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Brunnera macrophylla - Growing Guide
Growing Brunnera macrophylla
Originally from the Caucasus this genus has been actively cultivated and propagated to produce a range of improved named hybrids which are proving exceptionally popular garden plants.
Brunnera are rhizomatous perennials which make splendid colourful groundcover plants in their own right. Their panicles of (usually) bright blue flowers are an added bonus when they flower in March or April. The value of the leaf colour persists long after the flowers are over. These plants therefore complement spring bulbs and other spring flowering herbaceous plants in a spring border or as the harbingers of summer in a mixed herbaceous border. They look excellent with hellebores, lily of the valley and early flowering forms of Polemonium, and Epimedium.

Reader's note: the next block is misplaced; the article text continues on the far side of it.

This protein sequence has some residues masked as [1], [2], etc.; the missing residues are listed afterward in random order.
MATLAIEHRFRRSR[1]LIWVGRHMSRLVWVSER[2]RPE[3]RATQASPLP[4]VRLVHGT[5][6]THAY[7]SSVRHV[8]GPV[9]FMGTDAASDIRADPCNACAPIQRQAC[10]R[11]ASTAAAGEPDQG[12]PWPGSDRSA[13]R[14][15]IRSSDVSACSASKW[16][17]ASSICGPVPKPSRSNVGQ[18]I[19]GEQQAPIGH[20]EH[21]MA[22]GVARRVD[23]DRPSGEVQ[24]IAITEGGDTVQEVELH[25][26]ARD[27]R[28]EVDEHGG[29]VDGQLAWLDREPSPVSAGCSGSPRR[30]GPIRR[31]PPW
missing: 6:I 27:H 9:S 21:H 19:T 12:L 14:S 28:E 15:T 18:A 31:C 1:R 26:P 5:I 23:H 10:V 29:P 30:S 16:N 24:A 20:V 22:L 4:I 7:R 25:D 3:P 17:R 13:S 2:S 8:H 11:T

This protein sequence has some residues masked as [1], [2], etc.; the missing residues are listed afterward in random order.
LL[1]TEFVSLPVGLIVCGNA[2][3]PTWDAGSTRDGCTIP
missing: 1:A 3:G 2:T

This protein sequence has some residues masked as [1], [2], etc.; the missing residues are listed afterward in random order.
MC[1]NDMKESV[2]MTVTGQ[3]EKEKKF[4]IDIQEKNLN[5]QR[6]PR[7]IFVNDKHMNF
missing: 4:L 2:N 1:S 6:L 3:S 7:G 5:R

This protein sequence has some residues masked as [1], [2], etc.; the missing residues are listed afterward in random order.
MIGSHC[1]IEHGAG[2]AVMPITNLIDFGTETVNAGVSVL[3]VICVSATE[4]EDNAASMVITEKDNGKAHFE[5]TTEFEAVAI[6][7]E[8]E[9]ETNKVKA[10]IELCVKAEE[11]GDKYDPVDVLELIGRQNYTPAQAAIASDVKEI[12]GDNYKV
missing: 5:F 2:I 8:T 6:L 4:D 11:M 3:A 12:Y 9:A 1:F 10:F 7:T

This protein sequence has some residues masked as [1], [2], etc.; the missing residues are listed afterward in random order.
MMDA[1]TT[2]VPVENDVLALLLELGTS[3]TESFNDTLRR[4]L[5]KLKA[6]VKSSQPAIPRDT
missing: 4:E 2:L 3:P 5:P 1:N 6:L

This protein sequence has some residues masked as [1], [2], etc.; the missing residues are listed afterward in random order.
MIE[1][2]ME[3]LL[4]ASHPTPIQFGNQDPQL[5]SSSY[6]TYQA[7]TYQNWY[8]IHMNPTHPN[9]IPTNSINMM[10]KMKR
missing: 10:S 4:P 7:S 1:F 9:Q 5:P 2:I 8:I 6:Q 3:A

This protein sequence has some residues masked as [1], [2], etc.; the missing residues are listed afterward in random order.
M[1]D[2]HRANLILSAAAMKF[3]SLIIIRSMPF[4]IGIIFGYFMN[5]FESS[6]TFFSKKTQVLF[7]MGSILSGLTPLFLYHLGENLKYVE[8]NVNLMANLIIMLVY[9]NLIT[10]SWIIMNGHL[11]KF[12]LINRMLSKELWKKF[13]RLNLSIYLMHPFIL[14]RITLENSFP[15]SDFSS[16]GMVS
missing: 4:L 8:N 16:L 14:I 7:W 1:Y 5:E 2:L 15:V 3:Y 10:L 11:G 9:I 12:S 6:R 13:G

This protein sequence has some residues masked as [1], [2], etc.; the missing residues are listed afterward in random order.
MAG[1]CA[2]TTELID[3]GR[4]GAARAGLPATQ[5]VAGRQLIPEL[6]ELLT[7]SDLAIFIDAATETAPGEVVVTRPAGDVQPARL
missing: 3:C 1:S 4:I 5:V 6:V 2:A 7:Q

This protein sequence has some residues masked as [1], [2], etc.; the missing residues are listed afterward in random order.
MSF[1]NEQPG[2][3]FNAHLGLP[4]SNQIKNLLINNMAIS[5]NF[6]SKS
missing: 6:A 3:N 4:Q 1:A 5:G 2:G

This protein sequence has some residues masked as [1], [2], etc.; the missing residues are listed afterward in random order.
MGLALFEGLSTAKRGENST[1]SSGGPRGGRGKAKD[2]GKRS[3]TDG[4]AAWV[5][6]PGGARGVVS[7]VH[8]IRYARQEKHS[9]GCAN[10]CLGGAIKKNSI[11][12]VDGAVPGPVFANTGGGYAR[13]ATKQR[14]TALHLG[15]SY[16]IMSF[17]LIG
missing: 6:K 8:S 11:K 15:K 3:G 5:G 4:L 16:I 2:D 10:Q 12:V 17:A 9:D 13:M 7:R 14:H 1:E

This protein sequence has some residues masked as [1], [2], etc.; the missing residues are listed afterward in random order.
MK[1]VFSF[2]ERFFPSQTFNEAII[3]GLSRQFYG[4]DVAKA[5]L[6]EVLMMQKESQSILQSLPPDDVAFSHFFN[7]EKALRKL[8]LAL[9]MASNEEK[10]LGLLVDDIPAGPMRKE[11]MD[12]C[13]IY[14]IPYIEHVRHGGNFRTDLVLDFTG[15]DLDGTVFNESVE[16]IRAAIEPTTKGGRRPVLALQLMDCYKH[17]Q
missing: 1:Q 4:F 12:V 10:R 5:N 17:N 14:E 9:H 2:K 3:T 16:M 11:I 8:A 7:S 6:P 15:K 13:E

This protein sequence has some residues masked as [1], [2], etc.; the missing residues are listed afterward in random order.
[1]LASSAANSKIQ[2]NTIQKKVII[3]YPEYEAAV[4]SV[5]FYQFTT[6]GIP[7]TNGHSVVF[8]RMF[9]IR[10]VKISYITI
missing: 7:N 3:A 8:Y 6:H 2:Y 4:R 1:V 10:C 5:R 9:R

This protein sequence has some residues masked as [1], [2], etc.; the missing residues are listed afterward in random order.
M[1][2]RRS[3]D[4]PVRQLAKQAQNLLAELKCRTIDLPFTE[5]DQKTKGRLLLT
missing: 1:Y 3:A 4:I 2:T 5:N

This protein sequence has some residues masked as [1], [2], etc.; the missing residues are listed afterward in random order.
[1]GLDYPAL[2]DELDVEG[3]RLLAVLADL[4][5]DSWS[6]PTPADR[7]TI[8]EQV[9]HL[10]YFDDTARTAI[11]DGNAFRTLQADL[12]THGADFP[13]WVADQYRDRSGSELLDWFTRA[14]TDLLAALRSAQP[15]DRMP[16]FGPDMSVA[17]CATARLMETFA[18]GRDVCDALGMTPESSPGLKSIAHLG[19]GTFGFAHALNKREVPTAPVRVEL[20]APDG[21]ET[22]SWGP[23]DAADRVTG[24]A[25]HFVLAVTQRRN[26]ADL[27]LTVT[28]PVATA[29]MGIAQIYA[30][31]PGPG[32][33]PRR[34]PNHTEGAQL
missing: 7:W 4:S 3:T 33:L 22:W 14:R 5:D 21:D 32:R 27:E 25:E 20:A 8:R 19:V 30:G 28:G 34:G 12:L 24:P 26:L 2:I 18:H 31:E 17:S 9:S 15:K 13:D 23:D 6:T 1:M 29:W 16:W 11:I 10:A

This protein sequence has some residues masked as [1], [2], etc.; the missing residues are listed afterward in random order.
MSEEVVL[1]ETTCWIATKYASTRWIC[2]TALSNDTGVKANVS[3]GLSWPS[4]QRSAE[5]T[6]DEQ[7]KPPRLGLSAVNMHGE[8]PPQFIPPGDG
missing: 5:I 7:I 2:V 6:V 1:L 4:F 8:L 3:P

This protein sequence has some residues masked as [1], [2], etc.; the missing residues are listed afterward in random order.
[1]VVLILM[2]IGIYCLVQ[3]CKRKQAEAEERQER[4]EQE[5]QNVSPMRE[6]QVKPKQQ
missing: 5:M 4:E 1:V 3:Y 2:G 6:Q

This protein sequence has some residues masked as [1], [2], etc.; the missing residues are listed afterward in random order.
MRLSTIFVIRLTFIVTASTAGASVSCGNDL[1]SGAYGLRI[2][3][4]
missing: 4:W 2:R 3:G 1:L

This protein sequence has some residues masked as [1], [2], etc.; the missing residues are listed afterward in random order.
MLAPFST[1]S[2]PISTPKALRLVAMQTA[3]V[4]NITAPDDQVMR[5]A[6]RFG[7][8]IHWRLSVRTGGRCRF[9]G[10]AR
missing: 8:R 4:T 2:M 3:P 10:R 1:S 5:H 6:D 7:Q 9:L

The leaves are mid to deep green and hairy. The basal leaves are ovate or heart shaped with sharp points and the stem leaves are lance shaped. The flower panicles can be 8in long giving these plants a rough overall height of 18in from a mature clump which might be up to 24in across.
B. ‘Betty Bowring’ grows best in a cool position. Its flower panicles are pure white.
The ever popular B. ‘Jack Frost’ has dramatic silver leaves with narrow green edges and bright blue flowers.
B. ‘Golden Jack Frost’ has golden tones to its leaves which overlay the mottled silvery variegation. It grows best away from direct sunlight which can scorch the leaves later in the season.
B. ‘Hadspen Cream’ has green leaves margined a creamy yellow.
B. ‘Variegata’ or ‘Dawsons White’ has wide irregular creamy white leaf margins and is also very popular as a groundcover plant.
Brunnera are most easily propagated from root cuttings in winter that are grown on in the greenhouse but the clumps are also easy to divide in winter and this is the simplest solution.